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2011-09-19 09:30:20
National Flood Insurance Program at Risk


Tell Congress to Reauthorize the National Flood Insurance Program


National Flood Insurance Program - Deadline September 30, 2011


The only way that a home owner can acquire a federally backed mortgage in over 21,000 communities is through the National Flood Insurance Program (NFIP). There is virtually no private insurance market and standard home owner policies do not cover flood damage. Housing markets in many areas will come to a complete standstill unless this program gets reauthorized. Also, existing home owners whose mortgage requires them to have flood insurance may find themselves in default if the program lapses and they are unable to renew their policies before the 30-day grace period ends. Banks will not lend without a policy in place and the program cannot issue a flood policy without renewing the Congressional authority.

Without this insurance program more of the burden for the cleanup from a flood falls to tax payers in the form of federal post-disaster assistance. More hurricanes are already on the horizon and forecasts predict this to be a busy storm season. Combined with record rainfall and snow melt, flood disasters have also been declared all across the Midwest. We can expect to see more of the same just about everywhere. This program must be in place to help keep already fragile markets moving on the eastern seaboard and beyond

I wrote a letter to both my representatives in the Senate and Congress. Please send your call to action letter to your Senator and Congressman before the deadline of September 30, 2011. Here is an example of the letter...just personalize it.


Sep 19, 2011


Senator Orrin Hatch

Hart Senate Office Building, Room 104

Constitution Avenue and 2nd Street, NE

Washington, DC 20510-4402

Dear Senator Hatch,

As a constituent and REALTOR, I can testify firsthand about the critical need for certainty to local real estate markets, property owners and surrounding communities, particularly in times of economic recovery.  Yet, there have been nine stopgap extensions and five shutdowns of the National Flood Insurance Program (NFIP) since September of 2008; just one of the multi-week lapses last year alone caused 47,000 home sales to be delayed or cancelled in already down real estate markets.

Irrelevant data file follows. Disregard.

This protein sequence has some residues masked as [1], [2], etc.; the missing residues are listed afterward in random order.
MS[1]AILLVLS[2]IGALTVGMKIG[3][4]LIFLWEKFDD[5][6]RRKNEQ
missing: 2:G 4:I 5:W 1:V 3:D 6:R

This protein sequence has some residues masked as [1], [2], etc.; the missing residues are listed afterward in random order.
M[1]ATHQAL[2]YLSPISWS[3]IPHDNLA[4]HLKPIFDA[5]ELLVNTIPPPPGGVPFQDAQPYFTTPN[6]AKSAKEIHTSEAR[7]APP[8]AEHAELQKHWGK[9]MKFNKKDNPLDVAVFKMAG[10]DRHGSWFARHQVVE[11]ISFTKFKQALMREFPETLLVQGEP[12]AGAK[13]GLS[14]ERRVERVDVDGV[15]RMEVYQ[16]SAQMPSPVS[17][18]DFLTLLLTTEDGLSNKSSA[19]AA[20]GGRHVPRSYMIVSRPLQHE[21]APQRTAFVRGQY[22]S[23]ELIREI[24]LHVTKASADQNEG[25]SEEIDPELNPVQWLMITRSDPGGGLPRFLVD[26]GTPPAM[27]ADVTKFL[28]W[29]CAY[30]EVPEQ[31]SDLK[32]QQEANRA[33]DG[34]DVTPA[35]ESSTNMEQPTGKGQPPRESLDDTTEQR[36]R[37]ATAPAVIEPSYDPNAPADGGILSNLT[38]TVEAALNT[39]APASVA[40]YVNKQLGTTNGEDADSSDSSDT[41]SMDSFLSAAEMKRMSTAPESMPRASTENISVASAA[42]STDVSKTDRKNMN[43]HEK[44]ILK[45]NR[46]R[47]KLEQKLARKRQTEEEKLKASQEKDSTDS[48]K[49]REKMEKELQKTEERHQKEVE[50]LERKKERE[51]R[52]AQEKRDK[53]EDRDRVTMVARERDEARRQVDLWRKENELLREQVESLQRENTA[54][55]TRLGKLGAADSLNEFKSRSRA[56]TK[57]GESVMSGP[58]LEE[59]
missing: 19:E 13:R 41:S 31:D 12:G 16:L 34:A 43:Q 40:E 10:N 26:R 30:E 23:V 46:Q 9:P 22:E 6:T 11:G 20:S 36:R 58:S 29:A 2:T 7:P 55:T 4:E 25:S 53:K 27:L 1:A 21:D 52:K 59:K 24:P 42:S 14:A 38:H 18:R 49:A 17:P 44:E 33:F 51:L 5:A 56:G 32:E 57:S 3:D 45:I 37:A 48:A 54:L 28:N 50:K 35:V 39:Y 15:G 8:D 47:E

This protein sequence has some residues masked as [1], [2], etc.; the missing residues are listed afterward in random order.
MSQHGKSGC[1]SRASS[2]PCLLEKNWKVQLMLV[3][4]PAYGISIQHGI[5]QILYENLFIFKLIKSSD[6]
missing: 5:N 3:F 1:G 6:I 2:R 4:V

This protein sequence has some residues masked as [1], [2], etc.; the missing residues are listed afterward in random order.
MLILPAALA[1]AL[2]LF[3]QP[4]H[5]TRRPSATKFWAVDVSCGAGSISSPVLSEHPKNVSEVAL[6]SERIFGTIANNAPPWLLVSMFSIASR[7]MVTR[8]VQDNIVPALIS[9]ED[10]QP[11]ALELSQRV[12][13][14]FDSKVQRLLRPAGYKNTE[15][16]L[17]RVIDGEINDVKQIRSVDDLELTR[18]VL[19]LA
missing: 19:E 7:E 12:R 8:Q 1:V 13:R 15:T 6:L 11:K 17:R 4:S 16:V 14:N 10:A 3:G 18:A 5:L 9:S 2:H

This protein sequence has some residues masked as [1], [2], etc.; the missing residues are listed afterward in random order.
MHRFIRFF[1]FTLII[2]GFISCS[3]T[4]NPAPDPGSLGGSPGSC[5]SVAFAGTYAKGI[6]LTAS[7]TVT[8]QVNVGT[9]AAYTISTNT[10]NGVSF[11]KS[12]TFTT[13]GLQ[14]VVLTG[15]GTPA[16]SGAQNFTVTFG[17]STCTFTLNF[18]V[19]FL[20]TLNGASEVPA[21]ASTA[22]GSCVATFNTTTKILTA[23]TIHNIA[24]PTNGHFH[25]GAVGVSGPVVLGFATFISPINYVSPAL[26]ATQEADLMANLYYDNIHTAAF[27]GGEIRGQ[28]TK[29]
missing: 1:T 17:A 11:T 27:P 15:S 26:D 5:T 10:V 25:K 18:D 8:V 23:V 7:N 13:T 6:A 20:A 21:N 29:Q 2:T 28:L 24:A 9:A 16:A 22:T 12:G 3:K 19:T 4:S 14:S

Now is not the time to add uncertainty.  For this reason, I urge you to reauthorize this vital program for a full five years, before September 30, 2011, when the program's authority is again set to expire.

Across the nation, the NFIP enables dozens if not hundreds of property owners to protect their family and property against floods, which claimed more lives and property than any other U.S. natural disaster over the past century.  Nationally, this program is the only source of flood-damage protection for 5.6 million home- and business owners, as well as the builders, remodelers, movers, furnishers, real estate professionals, mortgage lenders, investors, insurance agents and other companies upon which they relied to buy or sell property. Just as important, without a stable, functioning flood insurance program, real estate transactions in many of these neighborhoods across 21,000 communities nationwide could come to a standstill.

By ensuring access to affordable property insurance, NFIP saves taxpayers money. Insurance reduces the amount of post-disaster relief paid for by all taxpayers. However, this insurance is not available in the private market except for the wealthiest and highest valued property (at least $1 million), according to the General Accountability Office. Without this program, more property owners would have to turn back to the federal government and thus taxpayers for rebuilding assistance after the next major flood, as they did before the NFIP was created in 1968.

I respectfully request that you not allow another expiration of NFIP authority. For the sake of the communities, property owners, and taxpayers across the nation, please fully reauthorize this program for five years before the September 30, 2011, deadline. Real estate markets cannot afford any more uncertainty. 


Ms. ShirLee McGarry

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